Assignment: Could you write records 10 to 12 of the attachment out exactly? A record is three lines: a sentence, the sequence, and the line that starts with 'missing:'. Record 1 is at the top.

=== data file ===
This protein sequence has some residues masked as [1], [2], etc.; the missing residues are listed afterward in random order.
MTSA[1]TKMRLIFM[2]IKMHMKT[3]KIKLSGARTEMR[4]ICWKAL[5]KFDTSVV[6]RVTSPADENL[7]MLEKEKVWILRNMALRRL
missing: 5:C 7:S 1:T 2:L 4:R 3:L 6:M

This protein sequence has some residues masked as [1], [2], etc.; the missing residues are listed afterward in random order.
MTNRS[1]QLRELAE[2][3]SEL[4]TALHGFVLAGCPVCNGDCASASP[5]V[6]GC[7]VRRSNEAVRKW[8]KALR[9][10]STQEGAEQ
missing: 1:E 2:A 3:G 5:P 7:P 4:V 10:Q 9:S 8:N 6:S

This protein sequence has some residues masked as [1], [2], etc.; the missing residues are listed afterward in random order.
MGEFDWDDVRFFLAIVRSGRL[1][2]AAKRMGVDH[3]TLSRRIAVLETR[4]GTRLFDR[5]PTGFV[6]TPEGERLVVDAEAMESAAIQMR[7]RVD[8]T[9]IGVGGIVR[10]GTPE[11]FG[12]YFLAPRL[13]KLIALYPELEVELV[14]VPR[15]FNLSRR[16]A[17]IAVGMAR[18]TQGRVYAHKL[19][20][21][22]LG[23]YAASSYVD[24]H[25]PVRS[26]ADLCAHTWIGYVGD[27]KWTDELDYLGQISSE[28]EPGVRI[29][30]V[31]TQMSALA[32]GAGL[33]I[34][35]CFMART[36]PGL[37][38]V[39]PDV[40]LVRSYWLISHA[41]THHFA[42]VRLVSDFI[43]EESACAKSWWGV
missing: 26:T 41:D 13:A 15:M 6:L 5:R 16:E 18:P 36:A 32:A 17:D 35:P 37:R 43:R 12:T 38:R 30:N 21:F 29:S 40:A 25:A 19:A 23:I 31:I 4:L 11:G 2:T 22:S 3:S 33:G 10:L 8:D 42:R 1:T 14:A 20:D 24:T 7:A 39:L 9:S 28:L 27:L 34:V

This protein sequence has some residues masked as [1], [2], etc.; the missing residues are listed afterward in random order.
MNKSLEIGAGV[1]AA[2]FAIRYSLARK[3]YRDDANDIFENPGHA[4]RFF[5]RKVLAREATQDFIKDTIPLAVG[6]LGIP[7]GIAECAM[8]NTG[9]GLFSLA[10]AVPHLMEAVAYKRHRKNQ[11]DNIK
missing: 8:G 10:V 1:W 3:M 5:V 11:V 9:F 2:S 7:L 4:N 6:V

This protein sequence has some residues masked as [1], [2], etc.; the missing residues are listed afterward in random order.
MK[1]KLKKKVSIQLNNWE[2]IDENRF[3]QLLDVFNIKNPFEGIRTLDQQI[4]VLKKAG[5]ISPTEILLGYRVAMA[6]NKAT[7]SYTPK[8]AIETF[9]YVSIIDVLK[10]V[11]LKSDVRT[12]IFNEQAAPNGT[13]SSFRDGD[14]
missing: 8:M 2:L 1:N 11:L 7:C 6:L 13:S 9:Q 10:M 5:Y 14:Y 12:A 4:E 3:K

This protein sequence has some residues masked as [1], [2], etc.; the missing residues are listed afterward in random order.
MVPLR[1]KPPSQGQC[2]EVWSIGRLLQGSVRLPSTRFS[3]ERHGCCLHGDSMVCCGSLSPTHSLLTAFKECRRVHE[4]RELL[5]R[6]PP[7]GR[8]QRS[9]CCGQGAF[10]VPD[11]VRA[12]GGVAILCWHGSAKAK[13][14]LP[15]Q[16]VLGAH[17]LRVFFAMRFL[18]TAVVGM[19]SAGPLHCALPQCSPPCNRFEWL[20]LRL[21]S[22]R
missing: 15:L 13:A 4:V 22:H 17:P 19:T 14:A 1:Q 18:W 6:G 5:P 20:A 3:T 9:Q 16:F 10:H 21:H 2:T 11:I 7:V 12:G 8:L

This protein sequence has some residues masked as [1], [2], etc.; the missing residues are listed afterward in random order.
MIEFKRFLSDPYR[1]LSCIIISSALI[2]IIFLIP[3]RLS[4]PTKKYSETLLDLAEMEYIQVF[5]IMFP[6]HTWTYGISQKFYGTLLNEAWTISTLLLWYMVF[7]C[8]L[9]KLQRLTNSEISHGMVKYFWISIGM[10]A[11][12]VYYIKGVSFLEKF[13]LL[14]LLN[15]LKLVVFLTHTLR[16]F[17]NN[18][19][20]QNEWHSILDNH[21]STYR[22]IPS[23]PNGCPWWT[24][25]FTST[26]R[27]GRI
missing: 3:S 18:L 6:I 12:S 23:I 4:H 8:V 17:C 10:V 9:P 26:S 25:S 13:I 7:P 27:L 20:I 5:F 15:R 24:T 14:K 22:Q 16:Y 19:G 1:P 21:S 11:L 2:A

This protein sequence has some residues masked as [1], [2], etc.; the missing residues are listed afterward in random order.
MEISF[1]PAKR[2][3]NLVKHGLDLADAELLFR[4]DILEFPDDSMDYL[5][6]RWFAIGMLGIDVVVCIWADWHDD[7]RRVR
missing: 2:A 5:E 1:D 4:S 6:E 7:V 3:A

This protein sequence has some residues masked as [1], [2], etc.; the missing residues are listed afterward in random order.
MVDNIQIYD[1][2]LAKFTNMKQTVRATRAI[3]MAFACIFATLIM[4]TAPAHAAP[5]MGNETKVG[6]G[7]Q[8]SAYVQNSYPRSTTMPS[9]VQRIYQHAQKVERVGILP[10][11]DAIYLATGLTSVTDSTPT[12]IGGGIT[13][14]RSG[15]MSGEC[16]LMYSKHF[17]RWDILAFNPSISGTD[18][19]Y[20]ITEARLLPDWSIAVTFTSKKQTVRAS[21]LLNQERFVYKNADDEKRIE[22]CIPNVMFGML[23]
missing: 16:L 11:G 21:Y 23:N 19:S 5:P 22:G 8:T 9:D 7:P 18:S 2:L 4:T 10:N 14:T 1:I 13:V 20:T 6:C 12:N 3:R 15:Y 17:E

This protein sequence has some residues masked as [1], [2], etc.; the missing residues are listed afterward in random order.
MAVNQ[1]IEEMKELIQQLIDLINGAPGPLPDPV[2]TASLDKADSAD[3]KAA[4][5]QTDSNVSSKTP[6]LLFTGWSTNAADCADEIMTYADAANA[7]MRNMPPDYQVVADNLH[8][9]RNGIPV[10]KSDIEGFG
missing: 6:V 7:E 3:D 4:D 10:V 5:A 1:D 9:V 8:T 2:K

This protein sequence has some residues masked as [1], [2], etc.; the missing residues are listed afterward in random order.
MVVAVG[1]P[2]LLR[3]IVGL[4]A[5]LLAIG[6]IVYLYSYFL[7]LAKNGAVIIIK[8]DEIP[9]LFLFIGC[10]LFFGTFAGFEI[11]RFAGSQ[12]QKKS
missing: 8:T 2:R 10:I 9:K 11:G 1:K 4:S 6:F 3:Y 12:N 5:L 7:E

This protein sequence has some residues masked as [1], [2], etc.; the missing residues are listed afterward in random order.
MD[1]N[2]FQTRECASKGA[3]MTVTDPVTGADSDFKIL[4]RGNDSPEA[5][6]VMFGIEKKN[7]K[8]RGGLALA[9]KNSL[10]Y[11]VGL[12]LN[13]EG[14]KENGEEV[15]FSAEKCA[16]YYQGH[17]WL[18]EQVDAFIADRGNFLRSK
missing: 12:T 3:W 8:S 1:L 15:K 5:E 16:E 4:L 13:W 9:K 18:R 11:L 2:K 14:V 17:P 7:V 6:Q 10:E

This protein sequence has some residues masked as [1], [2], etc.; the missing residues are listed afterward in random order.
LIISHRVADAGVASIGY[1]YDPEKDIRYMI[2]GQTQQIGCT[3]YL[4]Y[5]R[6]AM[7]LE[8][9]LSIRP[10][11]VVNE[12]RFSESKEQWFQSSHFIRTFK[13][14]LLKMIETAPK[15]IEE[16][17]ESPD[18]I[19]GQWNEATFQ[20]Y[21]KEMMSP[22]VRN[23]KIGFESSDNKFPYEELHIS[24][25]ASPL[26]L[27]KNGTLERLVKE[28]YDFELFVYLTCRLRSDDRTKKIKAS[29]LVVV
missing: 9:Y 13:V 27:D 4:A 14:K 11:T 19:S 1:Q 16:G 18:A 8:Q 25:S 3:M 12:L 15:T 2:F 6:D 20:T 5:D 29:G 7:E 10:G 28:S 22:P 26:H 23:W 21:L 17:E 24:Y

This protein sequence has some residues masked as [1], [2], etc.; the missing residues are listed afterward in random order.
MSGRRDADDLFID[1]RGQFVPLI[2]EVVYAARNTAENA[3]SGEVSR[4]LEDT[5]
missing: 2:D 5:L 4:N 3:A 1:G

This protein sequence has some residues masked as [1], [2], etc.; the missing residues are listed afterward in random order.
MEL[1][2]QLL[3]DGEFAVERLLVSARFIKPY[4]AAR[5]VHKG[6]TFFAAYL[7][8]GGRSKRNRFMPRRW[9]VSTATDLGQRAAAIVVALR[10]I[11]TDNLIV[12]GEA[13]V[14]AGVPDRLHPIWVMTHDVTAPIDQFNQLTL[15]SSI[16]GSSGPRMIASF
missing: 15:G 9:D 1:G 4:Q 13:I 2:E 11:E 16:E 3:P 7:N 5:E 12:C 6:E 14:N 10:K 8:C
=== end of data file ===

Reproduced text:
This protein sequence has some residues masked as [1], [2], etc.; the missing residues are listed afterward in random order.
MAVNQ[1]IEEMKELIQQLIDLINGAPGPLPDPV[2]TASLDKADSAD[3]KAA[4][5]QTDSNVSSKTP[6]LLFTGWSTNAADCADEIMTYADAANA[7]MRNMPPDYQVVADNLH[8][9]RNGIPV[10]KSDIEGFG
missing: 6:V 7:E 3:D 4:D 10:V 5:A 1:D 9:V 8:T 2:K

This protein sequence has some residues masked as [1], [2], etc.; the missing residues are listed afterward in random order.
MVVAVG[1]P[2]LLR[3]IVGL[4]A[5]LLAIG[6]IVYLYSYFL[7]LAKNGAVIIIK[8]DEIP[9]LFLFIGC[10]LFFGTFAGFEI[11]RFAGSQ[12]QKKS
missing: 8:T 2:R 10:I 9:K 11:G 1:K 4:S 6:F 3:Y 12:N 5:L 7:E

This protein sequence has some residues masked as [1], [2], etc.; the missing residues are listed afterward in random order.
MD[1]N[2]FQTRECASKGA[3]MTVTDPVTGADSDFKIL[4]RGNDSPEA[5][6]VMFGIEKKN[7]K[8]RGGLALA[9]KNSL[10]Y[11]VGL[12]LN[13]EG[14]KENGEEV[15]FSAEKCA[16]YYQGH[17]WL[18]EQVDAFIADRGNFLRSK
missing: 12:T 3:W 8:S 1:L 15:K 5:E 16:E 4:L 13:W 9:K 18:R 11:L 2:K 14:V 17:P 7:V 6:Q 10:E